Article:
Increase heat to medium-high; heat 2 minutes or until the butter turns golden brown. Add chicken to pan; cook 4 minutes on each side or until golden brown. Remove chicken from pan; keep warm. Add shallots, and saute 30 seconds. Add the broth mixture, scraping to loosen browned bits. Bring to a boil, and cook until reduced to 1/2 cup (about 3 minutes). Serve sauce over chicken. Garnish with chopped parsley, if desired. Yields: 4 servings (serving size: 1 breast and 2 tbsp sauce).

Per serving: 269 cal (27% from fat), 8.1g fat (sat 2.7g, mono 2g, poly 2.5g), 34 g pro, 90 mg chol, 29 mg calc, 331 mg sod, 0.2 g fib, 1.7 mg iron, 13.1 g carb, 6 WW points

Israeli Couscous
recipe courtesy InternationalRecipes.net

1 small onion, chopped
2 tbsp. oil
1 c. Israeli couscous
2 c. hot chicken broth
Salt and pepper to taste

Saute the onion in the oil. Add the coucous and stir for a few minutes until lightly browned. Add the hot broth and bring to a boil. Cover and simmer about 10 minutes or more until liquid is absorbed. Season to taste.

World Bread Day 2006

world bread day '06

October 16th is World Bread Day, and in its honor, Kochtopf is hosting an one-off event that challenges us to bake (or buy) a bread and blog about it. I’ll be the first to admit, I’m not much of a bread baker. My experience baking yeast breads starts (and ends) with my breadmaker. I hate the strange shaped loaves (even though the bread tastes great), so I don’t use the bread maker quite as often as I should. So, with that in mind, I decided whatever recipe I made would not use the bread maker.

Onion and Fontina Beer Batter Bread

I finally decided on Onion and Fontina Beer Batter bread, a Cooking Light recipe I’ve been meaning to try for quite a while. Since I had some nice hearty pea soup, I figured that this would be the perfect complement to the meal. This may be a personal preference, but I tend to eat bread more with soups and stews more than anything else.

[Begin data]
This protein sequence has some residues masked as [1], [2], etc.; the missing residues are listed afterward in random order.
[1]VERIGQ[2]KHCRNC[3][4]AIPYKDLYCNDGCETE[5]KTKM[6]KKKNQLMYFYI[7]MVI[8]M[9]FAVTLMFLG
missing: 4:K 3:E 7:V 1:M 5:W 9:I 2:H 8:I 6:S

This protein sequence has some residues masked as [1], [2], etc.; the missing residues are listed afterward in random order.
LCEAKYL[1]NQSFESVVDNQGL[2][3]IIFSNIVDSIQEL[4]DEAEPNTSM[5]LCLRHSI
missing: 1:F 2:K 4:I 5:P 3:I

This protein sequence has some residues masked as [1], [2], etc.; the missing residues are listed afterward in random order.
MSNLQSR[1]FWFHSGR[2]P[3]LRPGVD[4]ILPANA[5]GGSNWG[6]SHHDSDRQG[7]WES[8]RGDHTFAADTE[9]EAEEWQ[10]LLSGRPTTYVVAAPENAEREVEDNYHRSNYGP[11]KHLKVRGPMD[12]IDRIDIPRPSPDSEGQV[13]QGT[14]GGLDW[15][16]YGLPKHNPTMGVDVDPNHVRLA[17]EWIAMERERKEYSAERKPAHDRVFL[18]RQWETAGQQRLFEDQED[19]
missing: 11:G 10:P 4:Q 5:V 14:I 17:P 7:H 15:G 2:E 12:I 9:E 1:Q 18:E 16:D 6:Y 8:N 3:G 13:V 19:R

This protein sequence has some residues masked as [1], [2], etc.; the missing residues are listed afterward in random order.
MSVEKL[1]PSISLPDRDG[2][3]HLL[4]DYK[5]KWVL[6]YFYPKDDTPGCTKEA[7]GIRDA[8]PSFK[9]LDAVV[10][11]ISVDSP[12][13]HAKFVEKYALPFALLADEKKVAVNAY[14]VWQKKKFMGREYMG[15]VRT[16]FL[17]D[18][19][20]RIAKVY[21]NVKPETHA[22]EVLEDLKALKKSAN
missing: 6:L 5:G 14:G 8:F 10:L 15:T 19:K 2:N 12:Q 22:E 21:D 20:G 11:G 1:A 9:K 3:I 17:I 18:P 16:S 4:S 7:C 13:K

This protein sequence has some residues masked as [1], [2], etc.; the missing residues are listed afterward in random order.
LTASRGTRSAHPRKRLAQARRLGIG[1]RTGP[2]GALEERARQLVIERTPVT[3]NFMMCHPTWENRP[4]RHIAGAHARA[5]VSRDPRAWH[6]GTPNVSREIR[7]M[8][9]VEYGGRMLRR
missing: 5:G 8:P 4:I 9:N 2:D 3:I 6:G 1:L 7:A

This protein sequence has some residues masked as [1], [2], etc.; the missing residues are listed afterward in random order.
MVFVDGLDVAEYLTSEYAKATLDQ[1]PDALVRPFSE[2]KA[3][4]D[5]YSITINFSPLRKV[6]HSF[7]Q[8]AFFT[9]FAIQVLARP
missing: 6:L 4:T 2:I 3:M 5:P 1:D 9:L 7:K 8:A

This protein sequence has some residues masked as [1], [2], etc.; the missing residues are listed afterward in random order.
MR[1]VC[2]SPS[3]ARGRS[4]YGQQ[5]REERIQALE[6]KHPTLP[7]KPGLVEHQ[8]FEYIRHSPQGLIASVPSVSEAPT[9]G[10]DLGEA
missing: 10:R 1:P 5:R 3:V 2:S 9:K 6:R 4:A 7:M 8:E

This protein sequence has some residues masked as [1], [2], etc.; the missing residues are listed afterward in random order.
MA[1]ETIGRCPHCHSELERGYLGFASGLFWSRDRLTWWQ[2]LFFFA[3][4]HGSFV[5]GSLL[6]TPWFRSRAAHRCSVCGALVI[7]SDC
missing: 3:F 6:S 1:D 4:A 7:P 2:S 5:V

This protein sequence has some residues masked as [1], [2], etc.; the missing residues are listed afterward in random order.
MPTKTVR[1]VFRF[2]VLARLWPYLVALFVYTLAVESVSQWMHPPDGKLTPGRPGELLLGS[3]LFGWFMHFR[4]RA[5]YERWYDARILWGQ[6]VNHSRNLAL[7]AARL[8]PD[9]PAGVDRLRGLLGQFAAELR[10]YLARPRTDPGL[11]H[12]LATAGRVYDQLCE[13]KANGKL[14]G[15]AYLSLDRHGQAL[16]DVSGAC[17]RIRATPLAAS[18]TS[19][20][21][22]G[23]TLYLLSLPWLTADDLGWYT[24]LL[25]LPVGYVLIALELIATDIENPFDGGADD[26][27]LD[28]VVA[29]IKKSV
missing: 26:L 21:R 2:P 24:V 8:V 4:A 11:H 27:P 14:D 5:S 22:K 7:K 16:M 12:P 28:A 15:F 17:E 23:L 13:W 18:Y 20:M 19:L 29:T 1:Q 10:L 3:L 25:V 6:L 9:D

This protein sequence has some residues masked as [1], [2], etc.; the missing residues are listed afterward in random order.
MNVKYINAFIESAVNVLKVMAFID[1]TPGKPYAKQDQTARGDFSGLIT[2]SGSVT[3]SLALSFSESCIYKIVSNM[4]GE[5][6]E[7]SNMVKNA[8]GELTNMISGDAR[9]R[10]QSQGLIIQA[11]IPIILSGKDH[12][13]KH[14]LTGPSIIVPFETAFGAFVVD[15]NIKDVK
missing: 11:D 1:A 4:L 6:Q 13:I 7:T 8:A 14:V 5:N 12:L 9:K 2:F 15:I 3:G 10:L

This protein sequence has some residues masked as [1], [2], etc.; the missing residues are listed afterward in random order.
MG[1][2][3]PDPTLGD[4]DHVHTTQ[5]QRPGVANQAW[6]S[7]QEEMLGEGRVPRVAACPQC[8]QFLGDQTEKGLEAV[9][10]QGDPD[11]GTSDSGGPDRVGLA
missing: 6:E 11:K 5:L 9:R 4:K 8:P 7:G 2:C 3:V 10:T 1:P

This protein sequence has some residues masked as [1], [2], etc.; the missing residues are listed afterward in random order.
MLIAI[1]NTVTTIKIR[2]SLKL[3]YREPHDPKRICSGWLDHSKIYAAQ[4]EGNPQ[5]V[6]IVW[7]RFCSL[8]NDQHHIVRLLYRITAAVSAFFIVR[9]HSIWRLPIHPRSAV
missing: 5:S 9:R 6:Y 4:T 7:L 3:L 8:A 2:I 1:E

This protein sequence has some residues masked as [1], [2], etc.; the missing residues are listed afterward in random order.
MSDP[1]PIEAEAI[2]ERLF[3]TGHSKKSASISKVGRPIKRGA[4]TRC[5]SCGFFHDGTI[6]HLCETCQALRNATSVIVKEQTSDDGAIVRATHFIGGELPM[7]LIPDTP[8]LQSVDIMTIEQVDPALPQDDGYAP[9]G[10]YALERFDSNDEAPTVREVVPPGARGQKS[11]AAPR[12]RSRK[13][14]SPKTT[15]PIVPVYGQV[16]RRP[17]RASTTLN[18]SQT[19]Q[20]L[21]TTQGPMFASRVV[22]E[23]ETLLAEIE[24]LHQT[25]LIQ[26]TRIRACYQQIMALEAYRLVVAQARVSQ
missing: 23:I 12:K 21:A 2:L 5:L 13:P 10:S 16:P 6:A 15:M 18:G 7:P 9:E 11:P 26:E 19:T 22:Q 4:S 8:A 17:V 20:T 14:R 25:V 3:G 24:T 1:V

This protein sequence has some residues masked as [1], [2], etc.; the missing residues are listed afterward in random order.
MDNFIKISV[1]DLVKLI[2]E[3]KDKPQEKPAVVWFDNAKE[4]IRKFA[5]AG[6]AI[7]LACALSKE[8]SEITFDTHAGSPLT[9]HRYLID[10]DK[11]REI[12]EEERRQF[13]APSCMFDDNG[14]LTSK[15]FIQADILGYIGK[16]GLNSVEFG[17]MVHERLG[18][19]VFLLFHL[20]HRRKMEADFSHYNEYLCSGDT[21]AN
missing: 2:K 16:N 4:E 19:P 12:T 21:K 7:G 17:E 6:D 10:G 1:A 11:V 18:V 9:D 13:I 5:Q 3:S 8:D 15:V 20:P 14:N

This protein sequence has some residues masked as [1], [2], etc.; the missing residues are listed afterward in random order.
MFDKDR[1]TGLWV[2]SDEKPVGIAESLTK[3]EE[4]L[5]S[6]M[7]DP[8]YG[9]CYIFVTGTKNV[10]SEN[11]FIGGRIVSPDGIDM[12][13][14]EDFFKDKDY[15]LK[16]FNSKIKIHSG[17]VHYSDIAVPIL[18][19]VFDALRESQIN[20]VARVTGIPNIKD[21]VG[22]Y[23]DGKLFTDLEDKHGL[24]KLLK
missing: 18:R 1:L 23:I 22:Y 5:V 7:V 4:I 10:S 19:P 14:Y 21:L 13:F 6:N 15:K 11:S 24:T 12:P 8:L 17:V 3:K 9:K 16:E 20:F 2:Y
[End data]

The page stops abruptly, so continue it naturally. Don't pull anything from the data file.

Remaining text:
Onion and Fontina Beer Batter Bread

The amazing thing is, even though this isn’t a yeast bread, the beer in the recipe gives it a very yeasty vibe, and if I didn’t know any better, I would have thought it was yeast-based. And even more amazing, this is a light recipe that does not taste light in the least. I’ll proudly add this recipe to my “tried and true” book, and make it whenever I’m making soup or stew. It’s really that good. The ingredient list is simple enough that I usually have the items it requires on hand, save the fontina cheese – others who have made this recipe have substituted mozzarella or Italian four cheese mix and had spectacular results as well.

Onion and Fontina Beer Batter Bread
from Cooking Light January 2006 issue

1 tablespoon olive oil
1 cup diced onion
3 cups all-purpose flour (about 13 1/2 ounces)
3 tablespoons sugar
2 teaspoons baking powder
1 teaspoon salt
1 cup (4 ounces) grated fontina cheese
1 (12-ounce) bottle beer (such as amber ale)
Cooking spray
1/4 cup butter, melted and divided

Preheat oven to 375°.